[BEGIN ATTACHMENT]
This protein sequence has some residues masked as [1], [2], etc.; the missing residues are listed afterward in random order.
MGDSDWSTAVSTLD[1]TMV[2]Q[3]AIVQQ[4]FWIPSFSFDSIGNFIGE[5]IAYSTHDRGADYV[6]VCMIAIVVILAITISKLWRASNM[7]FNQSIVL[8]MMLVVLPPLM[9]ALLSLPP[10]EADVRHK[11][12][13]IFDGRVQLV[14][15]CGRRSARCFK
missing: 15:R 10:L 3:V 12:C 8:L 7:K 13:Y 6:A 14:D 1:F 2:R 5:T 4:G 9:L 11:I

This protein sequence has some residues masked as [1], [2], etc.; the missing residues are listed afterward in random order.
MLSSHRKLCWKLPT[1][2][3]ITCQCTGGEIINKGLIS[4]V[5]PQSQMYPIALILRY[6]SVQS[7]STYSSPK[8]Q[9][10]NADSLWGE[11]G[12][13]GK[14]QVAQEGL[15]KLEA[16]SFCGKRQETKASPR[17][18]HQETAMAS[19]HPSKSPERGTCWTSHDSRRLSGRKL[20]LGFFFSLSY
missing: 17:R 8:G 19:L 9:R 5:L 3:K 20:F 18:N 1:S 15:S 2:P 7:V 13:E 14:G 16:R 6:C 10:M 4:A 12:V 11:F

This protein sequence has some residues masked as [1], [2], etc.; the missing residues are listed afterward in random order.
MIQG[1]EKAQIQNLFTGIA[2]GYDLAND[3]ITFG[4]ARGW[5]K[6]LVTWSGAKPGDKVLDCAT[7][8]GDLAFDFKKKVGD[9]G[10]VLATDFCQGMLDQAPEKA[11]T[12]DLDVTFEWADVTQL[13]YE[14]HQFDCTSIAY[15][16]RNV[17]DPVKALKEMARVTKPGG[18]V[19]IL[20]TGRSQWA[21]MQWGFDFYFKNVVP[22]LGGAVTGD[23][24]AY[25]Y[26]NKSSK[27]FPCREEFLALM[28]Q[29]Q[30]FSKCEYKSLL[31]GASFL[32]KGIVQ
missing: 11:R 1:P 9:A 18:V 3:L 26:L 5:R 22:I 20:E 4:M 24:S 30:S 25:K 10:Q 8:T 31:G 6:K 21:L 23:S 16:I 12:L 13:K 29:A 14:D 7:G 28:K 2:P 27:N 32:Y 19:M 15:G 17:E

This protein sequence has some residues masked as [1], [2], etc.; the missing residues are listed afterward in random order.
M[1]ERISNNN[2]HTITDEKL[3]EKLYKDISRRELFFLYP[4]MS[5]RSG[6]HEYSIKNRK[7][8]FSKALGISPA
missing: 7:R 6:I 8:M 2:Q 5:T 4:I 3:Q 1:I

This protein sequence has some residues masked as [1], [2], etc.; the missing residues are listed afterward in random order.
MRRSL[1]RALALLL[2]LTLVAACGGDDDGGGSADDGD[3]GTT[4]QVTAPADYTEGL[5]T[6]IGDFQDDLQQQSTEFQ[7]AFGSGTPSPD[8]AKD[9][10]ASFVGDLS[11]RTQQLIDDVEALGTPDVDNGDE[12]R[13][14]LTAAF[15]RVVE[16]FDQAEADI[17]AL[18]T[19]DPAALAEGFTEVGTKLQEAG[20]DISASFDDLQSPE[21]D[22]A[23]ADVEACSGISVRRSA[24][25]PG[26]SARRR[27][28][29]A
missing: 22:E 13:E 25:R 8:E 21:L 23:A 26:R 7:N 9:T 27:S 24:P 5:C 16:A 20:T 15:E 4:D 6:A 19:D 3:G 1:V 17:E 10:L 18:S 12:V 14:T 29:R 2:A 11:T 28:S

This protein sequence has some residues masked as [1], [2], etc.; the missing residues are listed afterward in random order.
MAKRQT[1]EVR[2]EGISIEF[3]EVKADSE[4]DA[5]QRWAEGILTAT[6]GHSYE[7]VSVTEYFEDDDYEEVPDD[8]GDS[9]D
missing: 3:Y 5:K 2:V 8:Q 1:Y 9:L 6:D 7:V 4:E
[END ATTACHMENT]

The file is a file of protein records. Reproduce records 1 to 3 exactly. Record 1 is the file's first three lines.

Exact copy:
This protein sequence has some residues masked as [1], [2], etc.; the missing residues are listed afterward in random order.
MGDSDWSTAVSTLD[1]TMV[2]Q[3]AIVQQ[4]FWIPSFSFDSIGNFIGE[5]IAYSTHDRGADYV[6]VCMIAIVVILAITISKLWRASNM[7]FNQSIVL[8]MMLVVLPPLM[9]ALLSLPP[10]EADVRHK[11][12][13]IFDGRVQLV[14][15]CGRRSARCFK
missing: 15:R 10:L 3:V 12:C 8:L 7:K 13:Y 6:A 14:D 1:F 2:R 5:T 4:G 9:L 11:I

This protein sequence has some residues masked as [1], [2], etc.; the missing residues are listed afterward in random order.
MLSSHRKLCWKLPT[1][2][3]ITCQCTGGEIINKGLIS[4]V[5]PQSQMYPIALILRY[6]SVQS[7]STYSSPK[8]Q[9][10]NADSLWGE[11]G[12][13]GK[14]QVAQEGL[15]KLEA[16]SFCGKRQETKASPR[17][18]HQETAMAS[19]HPSKSPERGTCWTSHDSRRLSGRKL[20]LGFFFSLSY
missing: 17:R 8:G 19:L 9:R 5:L 3:K 20:F 18:N 1:S 15:S 2:P 7:V 13:E 14:G 16:R 6:C 10:M 4:A 12:V 11:F

This protein sequence has some residues masked as [1], [2], etc.; the missing residues are listed afterward in random order.
MIQG[1]EKAQIQNLFTGIA[2]GYDLAND[3]ITFG[4]ARGW[5]K[6]LVTWSGAKPGDKVLDCAT[7][8]GDLAFDFKKKVGD[9]G[10]VLATDFCQGMLDQAPEKA[11]T[12]DLDVTFEWADVTQL[13]YE[14]HQFDCTSIAY[15][16]RNV[17]DPVKALKEMARVTKPGG[18]V[19]IL[20]TGRSQWA[21]MQWGFDFYFKNVVP[22]LGGAVTGD[23][24]AY[25]Y[26]NKSSK[27]FPCREEFLALM[28]Q[29]Q[30]FSKCEYKSLL[31]GASFL[32]KGIVQ
missing: 11:R 1:P 9:A 18:V 3:L 26:L 5:R 22:I 20:E 4:M 24:S 30:S 25:K 10:Q 8:T 31:G 6:K 21:L 23:S 16:I 12:L 13:K 29:A 14:D 7:G 28:K 2:P 27:N 32:Y 19:M 15:G 17:E